As we approached the day of his assumption of office, I requested the then Chief Justice-elect to advise me about the formal ceremony we would have to conduct, publicly to signal the changing of the guard at the apex of our judicial system. It transpired that nothing existed in our State Protocols providing for such a ceremony.

It is therefore the first time in the history of our country that we have convened as we have today. I would like to thank the Speaker of the National Assembly, the Chairperson of the National Council of Provinces, their Deputies, the leaders of the political parties, the Chief Justice and Deputy Chief Justice, the Minister and Deputy Minister of Justice, the Chief of State Protocol, the Director General in the Presidency and his staff for everything they have done to design today's proceedings, which set a precedent about what should happen in future when our country honours an outgoing Chief Justice and welcomes his or her successor.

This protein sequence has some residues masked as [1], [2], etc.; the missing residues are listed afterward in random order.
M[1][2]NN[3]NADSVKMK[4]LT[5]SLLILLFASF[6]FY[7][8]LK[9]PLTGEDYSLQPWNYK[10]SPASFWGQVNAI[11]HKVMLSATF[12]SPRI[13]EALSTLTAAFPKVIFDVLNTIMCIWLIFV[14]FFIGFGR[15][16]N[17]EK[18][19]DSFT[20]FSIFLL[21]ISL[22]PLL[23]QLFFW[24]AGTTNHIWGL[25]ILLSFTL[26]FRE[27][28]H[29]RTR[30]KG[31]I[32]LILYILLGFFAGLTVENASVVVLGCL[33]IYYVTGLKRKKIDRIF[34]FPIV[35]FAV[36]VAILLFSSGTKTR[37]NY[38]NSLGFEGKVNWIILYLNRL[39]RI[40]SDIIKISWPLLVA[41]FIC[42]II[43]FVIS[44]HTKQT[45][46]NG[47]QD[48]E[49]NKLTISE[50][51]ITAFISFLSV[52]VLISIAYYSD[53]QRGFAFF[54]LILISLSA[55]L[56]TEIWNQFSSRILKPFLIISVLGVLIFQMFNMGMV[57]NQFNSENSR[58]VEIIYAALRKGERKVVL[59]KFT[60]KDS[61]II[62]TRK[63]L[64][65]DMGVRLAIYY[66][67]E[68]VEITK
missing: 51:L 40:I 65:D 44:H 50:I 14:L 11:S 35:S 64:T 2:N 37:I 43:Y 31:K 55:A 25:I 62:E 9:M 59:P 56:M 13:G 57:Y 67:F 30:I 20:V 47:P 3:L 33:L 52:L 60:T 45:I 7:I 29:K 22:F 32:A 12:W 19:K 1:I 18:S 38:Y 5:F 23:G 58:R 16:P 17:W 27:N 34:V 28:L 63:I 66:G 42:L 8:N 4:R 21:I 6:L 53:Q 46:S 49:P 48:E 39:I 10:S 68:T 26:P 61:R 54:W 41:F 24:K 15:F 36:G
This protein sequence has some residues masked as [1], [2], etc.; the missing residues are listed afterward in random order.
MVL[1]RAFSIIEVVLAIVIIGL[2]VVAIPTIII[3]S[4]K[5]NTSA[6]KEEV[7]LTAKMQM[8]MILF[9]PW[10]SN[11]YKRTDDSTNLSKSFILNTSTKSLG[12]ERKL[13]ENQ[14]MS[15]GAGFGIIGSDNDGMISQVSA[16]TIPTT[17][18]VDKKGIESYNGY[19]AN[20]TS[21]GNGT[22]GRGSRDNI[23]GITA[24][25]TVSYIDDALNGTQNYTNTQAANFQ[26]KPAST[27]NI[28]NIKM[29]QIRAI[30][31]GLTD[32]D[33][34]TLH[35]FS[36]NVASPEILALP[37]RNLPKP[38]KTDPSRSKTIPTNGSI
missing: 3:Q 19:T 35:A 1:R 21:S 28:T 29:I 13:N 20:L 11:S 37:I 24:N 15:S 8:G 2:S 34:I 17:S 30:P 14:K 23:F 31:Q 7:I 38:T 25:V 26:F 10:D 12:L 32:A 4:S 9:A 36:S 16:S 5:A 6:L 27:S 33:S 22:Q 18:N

This ceremony has been designed in such a way that it respects both the separation of powers that is entrenched in our Constitution, relating to the legislature, the executive and the judiciary, as well as cooperation among these centres of state power, without which our body politic would cease to exist. In this latter eventuality, ineluctably, mere anarchy would be loosed upon our world.

I believe that it is right and proper that we should convene as we have done today, bringing together the national legislature, the national executive and the judiciary to salute our compatriots who have served and will serve at the apex of the leadership of our judicial system.